The Type-11 repair servitor moved to its work station and plugged a long tendril from its left hand into a relay box attached to the wall.

It replaced the power cell on its welding arm, adjusted the fixings, and then left by one of the numerous tunnels that lead from the main servitor stations on this deck.
The whole process had taken 4.2 seconds.

DECK 56/8A looked like a scene from your worst nightmares. Although it was six thousand meters from the main plasma breach, a wave of super-heated liquid had still managed to burn its way through from the core. The central cooling vats were still serviceable but many of them had been damaged beyond repair. The whole chamber looked like a scene from the mythical Hell described in data from ancient Terra. Five hundred and twenty crew worked this area. Five hundred and twenty had been vapourised.

Vidrik Levandi, Adeptus Mechanicus Overseer (third Class), ran his fingers over his bald pate and then glanced down at the dataslate in his hand.
“Only the Omnissiah can perform miracles, Magos Tanasal,” he said in a dull monotone voice to the tall Rune Priest standing before him, “I fear even your skills will not help with the current batch. They are well below standard. The last press produced very inferior stock.”
The Rune Priest looked at the Overseer with barely disguised distain.
“We have rounded up crew from the mess halls, and I know they are dispatching more repair crews to this location.” He then leant forward with his face a few centimetres from the Overseer’s pale and slightly oily face.
“You have your ‘batch’” he continued, “ so get the task done. It comes from Archmagos Kotov himself so make do with what you have. The whole expedition is relying on you to get these plasma jets back up and working.”
“I shall make them work double shifts” said the Overseer “and will be liberal with the whip.”
The Rune Priest made a noise that almost sounded like laughter.
“Do not be overzealous Overseer. There have been reports of… upheavals on some of the decks. There is talk of a leader amongst the workers stirring up trouble. We do not know how it started, but I often find that you get more out of the workers if you treat them… humanely.”
The Overseer raised an eyebrow.
“I shall bare that in mind.”

Irniq Delta-47 presented his credentials.
“Good, a plasma welder.” said the Overseer. He waved a small wand over the servitors information hub, a small plate on the side of its head, and then turned back to his dataslate.

Irniq Delta-47 immediately turned to a panel next to the Overseers shoulder, and began to quickly remove bundles of wires and wafers of circuitry.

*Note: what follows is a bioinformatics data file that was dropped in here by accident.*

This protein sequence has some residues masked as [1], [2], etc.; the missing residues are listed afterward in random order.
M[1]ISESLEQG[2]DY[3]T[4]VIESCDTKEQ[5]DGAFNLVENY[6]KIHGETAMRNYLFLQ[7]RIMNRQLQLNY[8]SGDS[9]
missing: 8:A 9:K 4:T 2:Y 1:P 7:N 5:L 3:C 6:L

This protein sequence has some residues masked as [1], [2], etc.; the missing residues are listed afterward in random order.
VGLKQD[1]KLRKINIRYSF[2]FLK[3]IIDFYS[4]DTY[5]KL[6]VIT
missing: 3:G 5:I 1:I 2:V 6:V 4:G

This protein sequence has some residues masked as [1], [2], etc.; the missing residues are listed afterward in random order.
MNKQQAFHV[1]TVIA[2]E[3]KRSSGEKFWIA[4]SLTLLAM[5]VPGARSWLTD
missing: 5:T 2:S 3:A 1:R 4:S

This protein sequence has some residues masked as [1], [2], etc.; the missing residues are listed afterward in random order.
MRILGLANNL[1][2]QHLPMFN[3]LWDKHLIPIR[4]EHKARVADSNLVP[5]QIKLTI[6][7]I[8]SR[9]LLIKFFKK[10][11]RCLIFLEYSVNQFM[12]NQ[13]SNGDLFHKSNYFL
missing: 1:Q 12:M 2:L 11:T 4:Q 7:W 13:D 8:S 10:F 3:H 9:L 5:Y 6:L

When the small welding device began to spark and glow and small balls of superheated metal began to patter his uniform, the Overseer moved to another station and observed the servitors work.

A crowd of the dispossessed, frantic and browbeaten, was herded into the chamber and the Overseer immediately straightened up.
A tall Skitarii with a power axe ordered them to halt and handed him another dataslate.
“Goods dispatched” it hissed through a brass gate-like mouthpiece.
“Goods received” replied the Overseer. “You will remain here on station until your orders change.”
“Affirmative” said the Skitarii, turning to the rear and taking up position near the entrance. Dressed in a crimson cloak and equipped with brass armour and a grotesque animal-like helmet, the guard looked formidable. The Overseer relaxed.
He turned to the new arrivals.

“I am your Overseer. You will repair this station. You will work until the work is done. You will do as you are told.” He nodded confidently to the Skitarii.
“We are authorised to use lethal force.”

A tall, skeleton pushed his way to the front. His uniform was a mixture of rags held together by wire.
The Overseer smiled.
“We are not animals,” he began, nodding at the rest of the wraiths around him. “We have been treated like filth ever since we got here. We are not Mechanicum, we were all pressed…”

The Overseer held up a hand.
“You will do as you are told.” He glared at the spokesman and then tipped his head towards Irniq Delta-47. “The alternative is him.”

The leader was not finished.
“You there” he shouted at Irniq Delta-47. “Why do you put up with this?”

The Overseer grinned.
“It is a servitor. It has no function except to serve the Omnissiah. Did you not have them on your planet?”

The leader seemed irritated.
“We lead simple lives, we did not believe in servitude,” he looked at Irniq Delta-47 and smiled. “Friend. You are not a slave. Do not let them treat you this way.”
The group began raising their voices. The Skitarii immediately moved into defence mode, bringing its axe up to high port.
“I am Irniq Delta-47” stuttered the servitor. “Repair servitor. Current task: ACCESS AND REPAIR”.
The leader moved slowly forward. His voice was calm.
“Inside you are a man like us. Think who you were before these abominations altered you.”

“I am Irniq Delta-47. I was…”
“Go on” said the leader.
“I was Sai Phuoc. I was a soldier.” He held up his right arm and noticed the welding unit. His eyes widened. He looked at the leader. “I had a family… I was taken.”

“Enough!” shouted the Overseer.
Sai Phuoc suddenly smiled.
“I was betrayed.” He turned towards the Skitarii and plunged his left arm, a multi-tool of blades and saws, and opened up the soldiers chest, pushing it back against the bulkhead.

“I remember it all.”
The Overseer lifted his whip but Sai Phuoc was faster. The welder flicked into life and super-heated flame burned into the Overseers forehead killing him instantly. The portly Adept fell heavily to the deck.
“I am a man,” smiled Sai Phuoc “I feel.”

· Registered
1,557 Posts
My Votes!

Hummmm, very tricky one this! :laugh:

1st place: jonileth, 3 pts
2nd place: VulkanNodosaurus, 2 pts
3rd place: Now that is a tricky one????:crazy: